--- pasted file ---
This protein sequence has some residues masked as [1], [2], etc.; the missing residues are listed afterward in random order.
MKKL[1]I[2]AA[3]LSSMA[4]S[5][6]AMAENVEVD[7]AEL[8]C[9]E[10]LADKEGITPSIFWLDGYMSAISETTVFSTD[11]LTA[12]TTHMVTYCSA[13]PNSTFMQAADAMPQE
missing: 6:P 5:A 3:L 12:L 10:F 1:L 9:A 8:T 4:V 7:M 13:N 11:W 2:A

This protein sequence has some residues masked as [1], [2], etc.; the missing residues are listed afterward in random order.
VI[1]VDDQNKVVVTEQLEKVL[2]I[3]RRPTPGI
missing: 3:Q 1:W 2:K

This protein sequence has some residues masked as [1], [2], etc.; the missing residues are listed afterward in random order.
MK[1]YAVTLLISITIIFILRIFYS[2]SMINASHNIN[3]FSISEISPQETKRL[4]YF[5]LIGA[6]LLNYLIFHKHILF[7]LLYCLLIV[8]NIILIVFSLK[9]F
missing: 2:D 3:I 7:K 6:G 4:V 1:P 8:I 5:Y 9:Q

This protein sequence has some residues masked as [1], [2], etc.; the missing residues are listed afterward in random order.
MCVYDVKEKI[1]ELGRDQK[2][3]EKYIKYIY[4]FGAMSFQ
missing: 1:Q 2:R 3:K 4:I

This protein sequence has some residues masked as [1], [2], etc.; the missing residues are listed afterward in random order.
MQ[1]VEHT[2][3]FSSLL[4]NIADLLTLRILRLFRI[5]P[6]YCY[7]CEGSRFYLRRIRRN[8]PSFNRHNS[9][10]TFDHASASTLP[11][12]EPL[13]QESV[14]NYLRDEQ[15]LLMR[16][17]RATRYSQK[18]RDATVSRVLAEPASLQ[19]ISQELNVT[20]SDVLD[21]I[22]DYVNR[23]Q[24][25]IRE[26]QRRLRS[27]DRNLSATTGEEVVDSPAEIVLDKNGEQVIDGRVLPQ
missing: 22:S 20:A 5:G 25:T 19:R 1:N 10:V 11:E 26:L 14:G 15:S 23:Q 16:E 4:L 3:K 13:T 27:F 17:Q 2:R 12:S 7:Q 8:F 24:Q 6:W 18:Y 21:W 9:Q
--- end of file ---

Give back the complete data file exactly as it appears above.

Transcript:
This protein sequence has some residues masked as [1], [2], etc.; the missing residues are listed afterward in random order.
MKKL[1]I[2]AA[3]LSSMA[4]S[5][6]AMAENVEVD[7]AEL[8]C[9]E[10]LADKEGITPSIFWLDGYMSAISETTVFSTD[11]LTA[12]TTHMVTYCSA[13]PNSTFMQAADAMPQE
missing: 6:P 5:A 3:L 12:L 10:F 1:L 9:A 8:T 4:V 7:M 13:N 11:W 2:A

This protein sequence has some residues masked as [1], [2], etc.; the missing residues are listed afterward in random order.
VI[1]VDDQNKVVVTEQLEKVL[2]I[3]RRPTPGI
missing: 3:Q 1:W 2:K

This protein sequence has some residues masked as [1], [2], etc.; the missing residues are listed afterward in random order.
MK[1]YAVTLLISITIIFILRIFYS[2]SMINASHNIN[3]FSISEISPQETKRL[4]YF[5]LIGA[6]LLNYLIFHKHILF[7]LLYCLLIV[8]NIILIVFSLK[9]F
missing: 2:D 3:I 7:K 6:G 4:V 1:P 8:I 5:Y 9:Q

This protein sequence has some residues masked as [1], [2], etc.; the missing residues are listed afterward in random order.
MCVYDVKEKI[1]ELGRDQK[2][3]EKYIKYIY[4]FGAMSFQ
missing: 1:Q 2:R 3:K 4:I

This protein sequence has some residues masked as [1], [2], etc.; the missing residues are listed afterward in random order.
MQ[1]VEHT[2][3]FSSLL[4]NIADLLTLRILRLFRI[5]P[6]YCY[7]CEGSRFYLRRIRRN[8]PSFNRHNS[9][10]TFDHASASTLP[11][12]EPL[13]QESV[14]NYLRDEQ[15]LLMR[16][17]RATRYSQK[18]RDATVSRVLAEPASLQ[19]ISQELNVT[20]SDVLD[21]I[22]DYVNR[23]Q[24][25]IRE[26]QRRLRS[27]DRNLSATTGEEVVDSPAEIVLDKNGEQVIDGRVLPQ
missing: 22:S 20:A 5:G 25:T 19:R 1:N 10:V 11:E 26:L 14:G 15:S 23:Q 16:E 4:L 3:K 13:T 27:F 17:Q 2:R 12:S 7:Q 8:F 24:Q 6:W 18:Y 21:W 9:Q